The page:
*Bounty: 50*

*Bounty: 50*

There is an observable $x$. It was first measured for time $T$ under condition $A$, then for time $T$ under condition $B$. Measurements were performed with small time intervals $Delta t$. It is known $x$ is autocorrelated, namely, future values depend on the past values. It may be assumed that $x$ is effectively indepentent of its past beyond certain known time interval $tau$. It is known that $tau ll T$. The goal is to test if the expected value of $x$ is the same under both conditions or not. The question is how to best perform such a test. For this particular question I am interested in non-parametric methods, to be able to deal with the cases where the explicit model of how $x$ depends on its past is unknown.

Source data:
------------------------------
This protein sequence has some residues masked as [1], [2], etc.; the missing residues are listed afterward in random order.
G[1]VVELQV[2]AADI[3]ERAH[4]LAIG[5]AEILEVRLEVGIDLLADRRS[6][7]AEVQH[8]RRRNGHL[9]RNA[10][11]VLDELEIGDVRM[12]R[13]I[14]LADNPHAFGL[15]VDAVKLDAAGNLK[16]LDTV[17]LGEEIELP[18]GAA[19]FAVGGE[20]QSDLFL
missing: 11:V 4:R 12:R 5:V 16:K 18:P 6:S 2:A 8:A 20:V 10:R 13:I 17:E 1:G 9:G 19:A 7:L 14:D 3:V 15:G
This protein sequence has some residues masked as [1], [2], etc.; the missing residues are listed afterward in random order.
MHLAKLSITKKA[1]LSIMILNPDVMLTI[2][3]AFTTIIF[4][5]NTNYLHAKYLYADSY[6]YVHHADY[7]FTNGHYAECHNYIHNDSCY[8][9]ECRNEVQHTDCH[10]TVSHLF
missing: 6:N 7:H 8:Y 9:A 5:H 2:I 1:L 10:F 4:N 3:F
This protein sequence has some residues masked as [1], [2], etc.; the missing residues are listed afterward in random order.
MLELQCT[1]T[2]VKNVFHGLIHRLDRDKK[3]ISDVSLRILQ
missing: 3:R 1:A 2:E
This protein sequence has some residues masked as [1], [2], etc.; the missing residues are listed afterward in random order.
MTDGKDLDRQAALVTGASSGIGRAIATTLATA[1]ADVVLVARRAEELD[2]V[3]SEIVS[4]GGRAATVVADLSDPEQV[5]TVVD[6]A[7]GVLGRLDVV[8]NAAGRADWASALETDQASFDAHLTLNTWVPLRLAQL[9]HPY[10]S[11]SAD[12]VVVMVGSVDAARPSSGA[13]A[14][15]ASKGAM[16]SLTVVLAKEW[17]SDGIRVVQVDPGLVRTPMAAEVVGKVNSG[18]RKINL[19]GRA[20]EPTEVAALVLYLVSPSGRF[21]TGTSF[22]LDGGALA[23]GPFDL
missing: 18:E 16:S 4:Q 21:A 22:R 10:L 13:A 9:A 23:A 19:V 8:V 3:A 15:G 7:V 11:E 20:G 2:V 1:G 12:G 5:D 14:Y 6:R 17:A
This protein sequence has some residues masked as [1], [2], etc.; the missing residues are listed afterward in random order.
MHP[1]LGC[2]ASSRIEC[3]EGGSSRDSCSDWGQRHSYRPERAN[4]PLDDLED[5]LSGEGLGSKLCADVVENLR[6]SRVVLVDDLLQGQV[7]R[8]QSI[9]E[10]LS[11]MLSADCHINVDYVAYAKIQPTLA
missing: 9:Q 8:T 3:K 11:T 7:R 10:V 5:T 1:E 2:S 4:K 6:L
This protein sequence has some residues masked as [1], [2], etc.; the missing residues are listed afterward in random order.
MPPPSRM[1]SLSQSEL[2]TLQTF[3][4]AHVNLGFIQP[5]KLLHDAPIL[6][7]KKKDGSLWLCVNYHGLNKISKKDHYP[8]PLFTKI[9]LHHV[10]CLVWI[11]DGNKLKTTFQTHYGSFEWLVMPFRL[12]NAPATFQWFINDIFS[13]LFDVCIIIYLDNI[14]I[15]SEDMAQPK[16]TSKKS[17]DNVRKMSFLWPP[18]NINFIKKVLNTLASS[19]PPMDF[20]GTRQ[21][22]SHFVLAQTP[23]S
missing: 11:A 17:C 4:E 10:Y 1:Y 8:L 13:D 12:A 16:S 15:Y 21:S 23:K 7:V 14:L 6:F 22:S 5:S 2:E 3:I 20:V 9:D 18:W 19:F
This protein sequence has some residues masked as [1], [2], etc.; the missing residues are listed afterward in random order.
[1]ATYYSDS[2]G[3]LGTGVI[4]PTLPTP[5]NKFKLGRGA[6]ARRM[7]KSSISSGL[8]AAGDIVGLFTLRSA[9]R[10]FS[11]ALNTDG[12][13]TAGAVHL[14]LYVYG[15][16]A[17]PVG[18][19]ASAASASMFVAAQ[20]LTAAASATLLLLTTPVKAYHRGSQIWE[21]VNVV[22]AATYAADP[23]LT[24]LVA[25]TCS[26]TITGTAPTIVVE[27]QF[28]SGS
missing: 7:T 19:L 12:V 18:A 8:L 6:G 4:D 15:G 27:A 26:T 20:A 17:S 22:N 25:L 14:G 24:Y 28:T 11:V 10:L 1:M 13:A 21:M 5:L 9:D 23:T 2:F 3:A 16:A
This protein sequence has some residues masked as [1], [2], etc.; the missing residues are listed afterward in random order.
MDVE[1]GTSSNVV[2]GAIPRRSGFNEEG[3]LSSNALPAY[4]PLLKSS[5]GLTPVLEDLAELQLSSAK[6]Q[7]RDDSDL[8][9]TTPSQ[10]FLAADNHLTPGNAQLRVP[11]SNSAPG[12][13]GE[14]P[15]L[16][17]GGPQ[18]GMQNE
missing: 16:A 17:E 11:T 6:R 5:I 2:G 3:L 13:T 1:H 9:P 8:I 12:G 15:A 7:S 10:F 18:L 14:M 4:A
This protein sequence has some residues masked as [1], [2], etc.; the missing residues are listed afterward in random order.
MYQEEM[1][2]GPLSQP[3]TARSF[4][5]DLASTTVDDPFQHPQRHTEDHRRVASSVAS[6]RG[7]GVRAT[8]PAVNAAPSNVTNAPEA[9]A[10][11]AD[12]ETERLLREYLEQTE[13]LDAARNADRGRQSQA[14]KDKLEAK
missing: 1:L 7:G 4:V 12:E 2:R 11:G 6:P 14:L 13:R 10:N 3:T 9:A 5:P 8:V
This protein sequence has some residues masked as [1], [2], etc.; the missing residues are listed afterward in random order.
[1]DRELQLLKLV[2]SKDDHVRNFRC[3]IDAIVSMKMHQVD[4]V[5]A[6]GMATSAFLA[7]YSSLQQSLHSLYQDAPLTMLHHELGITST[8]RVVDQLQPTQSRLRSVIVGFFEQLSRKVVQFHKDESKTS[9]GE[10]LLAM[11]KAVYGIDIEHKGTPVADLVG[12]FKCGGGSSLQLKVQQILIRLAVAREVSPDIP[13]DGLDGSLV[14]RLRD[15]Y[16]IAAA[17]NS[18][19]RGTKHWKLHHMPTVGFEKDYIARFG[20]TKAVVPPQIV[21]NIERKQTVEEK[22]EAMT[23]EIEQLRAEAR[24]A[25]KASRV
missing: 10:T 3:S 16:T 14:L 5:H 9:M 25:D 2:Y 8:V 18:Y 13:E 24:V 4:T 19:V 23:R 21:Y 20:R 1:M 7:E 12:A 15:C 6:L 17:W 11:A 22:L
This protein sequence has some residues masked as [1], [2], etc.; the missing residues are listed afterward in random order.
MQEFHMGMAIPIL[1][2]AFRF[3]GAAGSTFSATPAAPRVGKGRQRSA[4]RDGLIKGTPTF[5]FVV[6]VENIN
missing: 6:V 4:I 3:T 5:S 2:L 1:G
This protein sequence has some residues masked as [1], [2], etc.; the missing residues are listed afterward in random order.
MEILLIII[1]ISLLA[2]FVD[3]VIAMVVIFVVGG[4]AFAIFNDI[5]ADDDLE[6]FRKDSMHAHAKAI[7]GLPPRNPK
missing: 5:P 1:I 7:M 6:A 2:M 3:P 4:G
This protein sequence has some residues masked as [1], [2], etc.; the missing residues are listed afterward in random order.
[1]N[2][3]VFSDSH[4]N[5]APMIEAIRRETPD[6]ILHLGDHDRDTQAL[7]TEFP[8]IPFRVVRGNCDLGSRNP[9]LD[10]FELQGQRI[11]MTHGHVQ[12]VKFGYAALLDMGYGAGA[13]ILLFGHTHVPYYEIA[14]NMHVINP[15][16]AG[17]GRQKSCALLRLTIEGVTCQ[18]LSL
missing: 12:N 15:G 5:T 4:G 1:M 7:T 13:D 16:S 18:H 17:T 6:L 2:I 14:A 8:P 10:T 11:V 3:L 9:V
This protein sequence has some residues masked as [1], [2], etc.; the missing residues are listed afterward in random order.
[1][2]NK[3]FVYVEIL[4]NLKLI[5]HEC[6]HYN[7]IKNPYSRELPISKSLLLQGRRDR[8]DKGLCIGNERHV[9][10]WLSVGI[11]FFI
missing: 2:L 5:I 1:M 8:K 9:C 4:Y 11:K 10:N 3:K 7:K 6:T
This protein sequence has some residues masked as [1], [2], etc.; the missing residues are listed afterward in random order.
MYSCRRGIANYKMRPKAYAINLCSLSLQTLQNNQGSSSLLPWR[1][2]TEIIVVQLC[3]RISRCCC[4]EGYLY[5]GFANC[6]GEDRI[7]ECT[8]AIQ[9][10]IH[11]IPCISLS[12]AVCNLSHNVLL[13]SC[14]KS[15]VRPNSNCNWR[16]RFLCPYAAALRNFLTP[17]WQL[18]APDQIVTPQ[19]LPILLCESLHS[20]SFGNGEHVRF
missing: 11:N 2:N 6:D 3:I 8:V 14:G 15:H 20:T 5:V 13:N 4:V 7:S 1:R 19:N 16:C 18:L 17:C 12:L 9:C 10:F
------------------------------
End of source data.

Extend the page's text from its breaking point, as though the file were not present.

I frequently see this problem solved by use of rank-sum test, however, the pre-processing varies:

*Idea 1: Use all datapoints for testing*. Obviously bad, because test assumes i.i.d.*Idea 2: Average time over conditions*. Coherent, but extremely wasteful.*Idea 3: Select timepoints at interval $tau$ from each other*. Coherent, but again very wasteful, as we will not even use most of our datapoints in the analysis*Idea 4: Split data into time-bins of length $tau$, average over each bin*. Ok-ish, although consecutive bins are still correlated*Idea 5: Same as 4, but also omit every second bin*. This is probably the best I can come up with from the top of my head.